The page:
Living in Two Worlds

Living in Two Worlds

Liya Bartsch and Nishka Desai

“It was a big part of my identity…(being a 1st generation American) caused complications growing up…  I was living in two worlds at the same time.” These statements are from an interview conducted with a Fairfield resident. She described the pressures of growing up, and trying to fit into American culture. A first-generation American is someone who was born in the United States, but their parents immigrated from another country. Some of the stereotypical topics that are usually associated with first-generation Americans are parental pressure and cultural differences. However, it is important to note that everyone has different experiences, and it is better to avoid generalizations about an entire group of people. This article seeks to highlight different experiences and describe what it’s like to grow up as a first-generation American.

In order to better understand the experiences of first generation Americans, we interviewed FLHS students. Most of the first generation Americans interviewed stated feeling a difference between them and their peers. Despite America’s reputation as a diverse country and a land of immigrants, people of many cultures aren’t necessarily “at home.” An FLHS student we interviewed expressed these emotions, saying, “I feel different from my peers” and “I don’t fit into social standards.” It is evident that first generation Americans may feel that their identities don’t fit into what might be viewed generally as “American”. Although we applaud FLHS for being a supportive and inclusive environment, the division that 1st generation Americans feel from what can be perceived as the “social standard” plays a large role in the way that their identities develop over time and through childhood, adolescence, and adulthood. Through our interviews, we have gathered that children of immigrants can be distinguished from their peers by the food they eat, the way they dress or talk, or their extracurricular activities. These distinctions are not bad; in fact, they should be celebrated. Unfortunately, this is not always the case. First generation immigrants are often minorities, and can be treated differently, but also feel different pressures than their peers.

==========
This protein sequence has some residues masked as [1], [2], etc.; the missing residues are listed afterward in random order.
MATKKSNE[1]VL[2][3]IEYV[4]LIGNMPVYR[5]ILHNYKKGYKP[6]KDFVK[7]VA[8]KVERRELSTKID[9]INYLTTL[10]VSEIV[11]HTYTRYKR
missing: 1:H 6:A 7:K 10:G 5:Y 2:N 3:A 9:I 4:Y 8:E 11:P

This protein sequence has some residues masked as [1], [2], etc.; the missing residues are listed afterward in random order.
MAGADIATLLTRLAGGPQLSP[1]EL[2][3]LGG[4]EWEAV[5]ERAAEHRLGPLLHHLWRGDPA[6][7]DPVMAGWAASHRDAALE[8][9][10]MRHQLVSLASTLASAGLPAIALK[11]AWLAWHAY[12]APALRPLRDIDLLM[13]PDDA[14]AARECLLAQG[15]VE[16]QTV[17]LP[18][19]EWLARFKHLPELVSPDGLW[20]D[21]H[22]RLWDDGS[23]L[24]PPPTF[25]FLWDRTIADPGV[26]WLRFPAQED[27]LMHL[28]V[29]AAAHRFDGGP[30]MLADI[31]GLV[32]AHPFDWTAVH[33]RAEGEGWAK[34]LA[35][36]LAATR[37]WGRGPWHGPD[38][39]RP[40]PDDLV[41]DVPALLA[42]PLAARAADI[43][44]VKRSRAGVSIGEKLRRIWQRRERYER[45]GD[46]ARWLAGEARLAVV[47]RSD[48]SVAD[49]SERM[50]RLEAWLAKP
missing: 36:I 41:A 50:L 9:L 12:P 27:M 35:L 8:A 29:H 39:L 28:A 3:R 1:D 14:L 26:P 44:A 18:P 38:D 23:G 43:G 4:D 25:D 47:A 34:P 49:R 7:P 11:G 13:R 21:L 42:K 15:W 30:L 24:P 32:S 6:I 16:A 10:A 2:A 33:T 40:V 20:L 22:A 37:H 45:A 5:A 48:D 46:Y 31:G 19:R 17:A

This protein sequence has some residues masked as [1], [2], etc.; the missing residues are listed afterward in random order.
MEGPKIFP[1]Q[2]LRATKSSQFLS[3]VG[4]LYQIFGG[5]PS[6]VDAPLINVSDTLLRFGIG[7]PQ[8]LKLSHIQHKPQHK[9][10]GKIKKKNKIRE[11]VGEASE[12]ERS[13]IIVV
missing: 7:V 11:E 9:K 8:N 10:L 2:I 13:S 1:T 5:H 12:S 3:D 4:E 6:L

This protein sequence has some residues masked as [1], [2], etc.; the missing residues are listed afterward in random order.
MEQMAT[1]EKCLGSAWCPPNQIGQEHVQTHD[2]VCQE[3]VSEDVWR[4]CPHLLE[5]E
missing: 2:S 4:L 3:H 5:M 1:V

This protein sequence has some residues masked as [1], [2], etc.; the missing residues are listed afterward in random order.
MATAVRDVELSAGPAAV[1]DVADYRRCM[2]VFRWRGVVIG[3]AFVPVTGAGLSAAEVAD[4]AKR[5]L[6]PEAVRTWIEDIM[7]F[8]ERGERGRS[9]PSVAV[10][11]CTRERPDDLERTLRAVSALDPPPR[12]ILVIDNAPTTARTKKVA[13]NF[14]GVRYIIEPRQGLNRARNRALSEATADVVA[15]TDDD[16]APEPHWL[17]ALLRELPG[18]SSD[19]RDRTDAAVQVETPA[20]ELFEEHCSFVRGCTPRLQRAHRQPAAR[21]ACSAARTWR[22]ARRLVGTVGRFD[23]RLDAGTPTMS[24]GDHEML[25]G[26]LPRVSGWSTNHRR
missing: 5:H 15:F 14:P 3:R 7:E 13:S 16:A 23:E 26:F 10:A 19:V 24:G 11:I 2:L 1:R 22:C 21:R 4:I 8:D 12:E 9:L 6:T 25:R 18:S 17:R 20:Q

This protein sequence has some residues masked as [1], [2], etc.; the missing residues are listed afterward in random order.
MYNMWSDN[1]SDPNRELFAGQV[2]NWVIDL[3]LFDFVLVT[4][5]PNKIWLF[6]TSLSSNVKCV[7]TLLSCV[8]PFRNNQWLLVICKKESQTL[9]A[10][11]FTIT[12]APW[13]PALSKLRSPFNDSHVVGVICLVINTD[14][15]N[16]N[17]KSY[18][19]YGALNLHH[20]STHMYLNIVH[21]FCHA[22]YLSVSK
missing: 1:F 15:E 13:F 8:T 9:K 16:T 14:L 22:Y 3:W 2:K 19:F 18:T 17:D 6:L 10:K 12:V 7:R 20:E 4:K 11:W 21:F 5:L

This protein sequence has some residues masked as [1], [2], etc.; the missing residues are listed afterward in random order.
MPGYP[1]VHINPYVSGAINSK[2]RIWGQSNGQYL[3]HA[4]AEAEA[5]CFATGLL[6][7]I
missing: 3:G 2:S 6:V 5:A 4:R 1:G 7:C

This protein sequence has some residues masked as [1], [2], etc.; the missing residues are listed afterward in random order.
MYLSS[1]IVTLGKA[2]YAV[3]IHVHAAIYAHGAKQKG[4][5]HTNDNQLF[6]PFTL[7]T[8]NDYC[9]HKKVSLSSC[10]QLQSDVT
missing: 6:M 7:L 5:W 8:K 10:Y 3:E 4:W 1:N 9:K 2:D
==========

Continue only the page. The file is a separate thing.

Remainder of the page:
It’s not only clear cultural differences that separate first generation Americans from others, but also various pressures, often familial. Concerning pressure from parents, one student stated, “My mom doesn’t have a high-income job, which motivates me to get a high income job.” Furthermore, the same student said that she felt pressure coming from her mother both indirectly and directly. She felt that at times her mother held her to a high standard, putting stress on her. Immigrant culture can place a higher emphasis on the value of education and the importance of working hard in school. Many children of immigrants grow up with these values more deeply ingrained because of the pressure to achieve a higher social or economic status than their parents.

Attitudes towards cultural differences have improved greatly in the United States over time, but it is undeniable that they still uniquely affect how first-generation Americans grow up. Everyone in FLHS deserves to be celebrated for their unique identities, and we can all strive to recognize different experiences, such as those explored in this article, which explored the perspectives of first-generation American children. Students at FLHS can improve the recognition of different cultures displayed by first generation Americans by encouraging and boosting participation in school organizations like the Asian Cultures club, the Spanish club, the Jewish club, and the Cultural Day Committee.